The Third Court of Appeals has released its opinion in the lead State Farm rate case, Geeslin v. State Farm Lloyds (No. 03-05-00067-CV). So much for any concerns that the recent panel-switch would delay the decision—although the Court did not decide all the cases together, as Chief Justice Law indicated it might. Here is the opening paragraph (footnote omitted):
This appeal concerns the validity of a rate order issued by the commissioner of insurance. The rate order was based on now-expired article 5.26-1 of the insurance code, which provided the procedure by which Texas homeowners insurance providers were to file their initial homeowners insurance rates with the Texas Department of Insurance (“TDI” or the “department”) as required by Senate Bill 14 in 2003. Tex. Ins. Code Ann. art. 5.26-1 (West Supp. 2004-2005). The rate order required State Farm Lloyds to reduce its filed homeowners insurance rates by twelve percent. State Farm Lloyds sought review in district court. Finding that article 5.26-1 was unconstitutional and that State Farm Lloyds’s due process rights had been violated, the district court vacated the rate order. Appellants now seek reversal of the district court’s judgment. We conclude that the portion of section 4 of article 5.26-1 setting out what insurers are required to prove on appeal to the commissioner (“the proof provision”) is unconstitutional on its face and as applied to State Farm Lloyds. Therefore, we affirm the judgment of the trial court in part as to its findings that the provision of former Article 5.26-1, section 4, which requires an insurer to prove that a rate reduction would produce inadequate rates, is unconstitutional and that State Farm Lloyds’s due process rights were violated. Because we further hold that the unconstitutional proof provision is severable, we sever that provision, reverse the trial court’s judgment as to the constitutionality of the remainder of the statute, and remand to the department for further proceedings consistent with this opinion.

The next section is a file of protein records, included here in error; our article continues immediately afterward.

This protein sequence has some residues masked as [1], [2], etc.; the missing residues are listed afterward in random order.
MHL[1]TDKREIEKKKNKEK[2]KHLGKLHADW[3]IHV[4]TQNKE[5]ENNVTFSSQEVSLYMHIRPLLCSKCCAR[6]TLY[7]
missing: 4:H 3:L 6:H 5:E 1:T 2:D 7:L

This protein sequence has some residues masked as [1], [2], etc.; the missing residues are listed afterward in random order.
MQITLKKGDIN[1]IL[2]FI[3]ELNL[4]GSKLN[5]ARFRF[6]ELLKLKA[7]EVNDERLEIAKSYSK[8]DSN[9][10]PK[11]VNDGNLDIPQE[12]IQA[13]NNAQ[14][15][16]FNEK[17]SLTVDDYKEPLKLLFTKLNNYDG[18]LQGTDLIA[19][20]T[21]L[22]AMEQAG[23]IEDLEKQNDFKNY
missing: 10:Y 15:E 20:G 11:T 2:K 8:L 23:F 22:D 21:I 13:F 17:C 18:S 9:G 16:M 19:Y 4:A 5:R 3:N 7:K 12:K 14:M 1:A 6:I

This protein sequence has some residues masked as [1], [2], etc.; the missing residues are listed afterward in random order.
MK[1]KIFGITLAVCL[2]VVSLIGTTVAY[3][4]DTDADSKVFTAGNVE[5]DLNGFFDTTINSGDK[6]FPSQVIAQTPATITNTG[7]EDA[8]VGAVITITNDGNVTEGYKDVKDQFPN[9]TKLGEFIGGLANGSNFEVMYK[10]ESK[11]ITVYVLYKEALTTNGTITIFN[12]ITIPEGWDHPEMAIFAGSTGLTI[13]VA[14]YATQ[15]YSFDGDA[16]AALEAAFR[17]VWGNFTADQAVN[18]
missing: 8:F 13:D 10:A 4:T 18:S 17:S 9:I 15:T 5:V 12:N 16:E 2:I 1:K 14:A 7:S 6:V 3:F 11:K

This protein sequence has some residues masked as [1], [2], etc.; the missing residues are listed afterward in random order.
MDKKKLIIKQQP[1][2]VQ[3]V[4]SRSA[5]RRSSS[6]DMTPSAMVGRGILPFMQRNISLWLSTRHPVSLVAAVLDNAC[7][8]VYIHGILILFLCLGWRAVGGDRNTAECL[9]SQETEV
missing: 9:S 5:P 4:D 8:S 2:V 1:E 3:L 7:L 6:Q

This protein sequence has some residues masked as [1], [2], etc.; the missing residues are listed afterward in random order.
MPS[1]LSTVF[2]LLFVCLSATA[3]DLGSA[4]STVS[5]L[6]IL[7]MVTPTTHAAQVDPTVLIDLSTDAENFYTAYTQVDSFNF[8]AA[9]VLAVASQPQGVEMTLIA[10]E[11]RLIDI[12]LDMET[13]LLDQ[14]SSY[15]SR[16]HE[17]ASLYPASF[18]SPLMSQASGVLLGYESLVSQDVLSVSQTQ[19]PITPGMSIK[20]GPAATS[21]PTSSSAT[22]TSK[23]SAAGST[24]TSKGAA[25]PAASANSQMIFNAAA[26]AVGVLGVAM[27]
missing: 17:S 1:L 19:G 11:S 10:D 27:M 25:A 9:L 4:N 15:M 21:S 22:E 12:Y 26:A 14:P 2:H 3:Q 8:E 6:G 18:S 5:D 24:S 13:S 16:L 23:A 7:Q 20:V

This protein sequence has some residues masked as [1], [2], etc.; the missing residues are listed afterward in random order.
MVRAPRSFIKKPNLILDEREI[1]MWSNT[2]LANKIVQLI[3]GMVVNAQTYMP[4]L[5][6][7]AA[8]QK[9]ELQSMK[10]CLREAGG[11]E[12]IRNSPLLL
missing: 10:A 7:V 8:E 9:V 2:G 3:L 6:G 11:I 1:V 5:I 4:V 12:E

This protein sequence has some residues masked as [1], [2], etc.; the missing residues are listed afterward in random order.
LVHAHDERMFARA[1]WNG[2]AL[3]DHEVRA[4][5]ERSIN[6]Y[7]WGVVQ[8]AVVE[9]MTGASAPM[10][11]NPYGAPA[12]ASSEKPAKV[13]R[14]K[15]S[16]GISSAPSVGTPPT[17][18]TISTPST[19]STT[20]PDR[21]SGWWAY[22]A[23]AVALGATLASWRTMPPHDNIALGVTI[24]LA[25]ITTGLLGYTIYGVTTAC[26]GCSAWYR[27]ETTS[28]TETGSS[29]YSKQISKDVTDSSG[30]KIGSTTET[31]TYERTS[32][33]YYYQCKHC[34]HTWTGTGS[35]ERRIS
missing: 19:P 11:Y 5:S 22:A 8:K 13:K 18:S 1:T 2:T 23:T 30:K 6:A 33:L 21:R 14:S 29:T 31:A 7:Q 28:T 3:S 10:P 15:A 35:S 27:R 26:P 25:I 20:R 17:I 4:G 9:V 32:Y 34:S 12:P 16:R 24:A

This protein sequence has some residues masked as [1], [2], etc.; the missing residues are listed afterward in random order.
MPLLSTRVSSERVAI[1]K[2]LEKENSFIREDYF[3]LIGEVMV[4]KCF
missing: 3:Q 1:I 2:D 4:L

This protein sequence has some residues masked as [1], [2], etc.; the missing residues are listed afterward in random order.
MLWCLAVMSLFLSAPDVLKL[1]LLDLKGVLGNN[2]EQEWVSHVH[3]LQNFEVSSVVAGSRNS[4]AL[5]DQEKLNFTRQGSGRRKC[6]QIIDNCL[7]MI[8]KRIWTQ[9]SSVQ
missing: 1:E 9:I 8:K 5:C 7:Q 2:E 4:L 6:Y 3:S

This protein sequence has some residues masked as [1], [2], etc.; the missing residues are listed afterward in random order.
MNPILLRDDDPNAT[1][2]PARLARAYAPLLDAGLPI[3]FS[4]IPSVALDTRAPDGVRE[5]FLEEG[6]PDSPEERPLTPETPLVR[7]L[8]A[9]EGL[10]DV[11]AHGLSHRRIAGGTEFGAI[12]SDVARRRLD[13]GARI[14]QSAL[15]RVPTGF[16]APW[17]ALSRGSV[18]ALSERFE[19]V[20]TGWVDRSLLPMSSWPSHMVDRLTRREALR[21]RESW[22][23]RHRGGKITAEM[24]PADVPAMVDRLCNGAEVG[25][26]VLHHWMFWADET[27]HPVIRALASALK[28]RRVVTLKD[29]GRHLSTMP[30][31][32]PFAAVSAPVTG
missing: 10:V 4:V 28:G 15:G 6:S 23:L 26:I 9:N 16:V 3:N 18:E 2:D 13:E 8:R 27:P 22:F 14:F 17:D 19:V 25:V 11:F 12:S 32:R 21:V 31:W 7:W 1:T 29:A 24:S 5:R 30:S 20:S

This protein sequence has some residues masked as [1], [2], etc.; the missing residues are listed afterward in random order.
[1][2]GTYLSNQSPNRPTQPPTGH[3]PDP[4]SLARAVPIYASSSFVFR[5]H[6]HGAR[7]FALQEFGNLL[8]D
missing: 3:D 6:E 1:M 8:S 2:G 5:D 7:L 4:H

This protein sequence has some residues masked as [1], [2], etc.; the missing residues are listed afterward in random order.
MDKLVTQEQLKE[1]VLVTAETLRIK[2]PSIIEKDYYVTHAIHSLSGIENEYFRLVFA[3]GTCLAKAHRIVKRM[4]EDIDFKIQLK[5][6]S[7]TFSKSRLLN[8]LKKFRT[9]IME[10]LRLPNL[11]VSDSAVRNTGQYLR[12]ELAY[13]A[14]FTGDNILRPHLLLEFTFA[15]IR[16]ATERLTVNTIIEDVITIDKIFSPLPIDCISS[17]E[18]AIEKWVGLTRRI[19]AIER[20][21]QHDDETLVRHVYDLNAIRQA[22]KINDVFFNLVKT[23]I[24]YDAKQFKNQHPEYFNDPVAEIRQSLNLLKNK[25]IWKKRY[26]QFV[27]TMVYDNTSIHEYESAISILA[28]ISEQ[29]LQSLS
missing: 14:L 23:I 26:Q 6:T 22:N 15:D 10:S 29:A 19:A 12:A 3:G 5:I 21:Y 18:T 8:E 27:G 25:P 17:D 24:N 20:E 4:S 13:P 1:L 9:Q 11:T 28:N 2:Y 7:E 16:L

Lots of juicy issues here. This dispute seems far from over.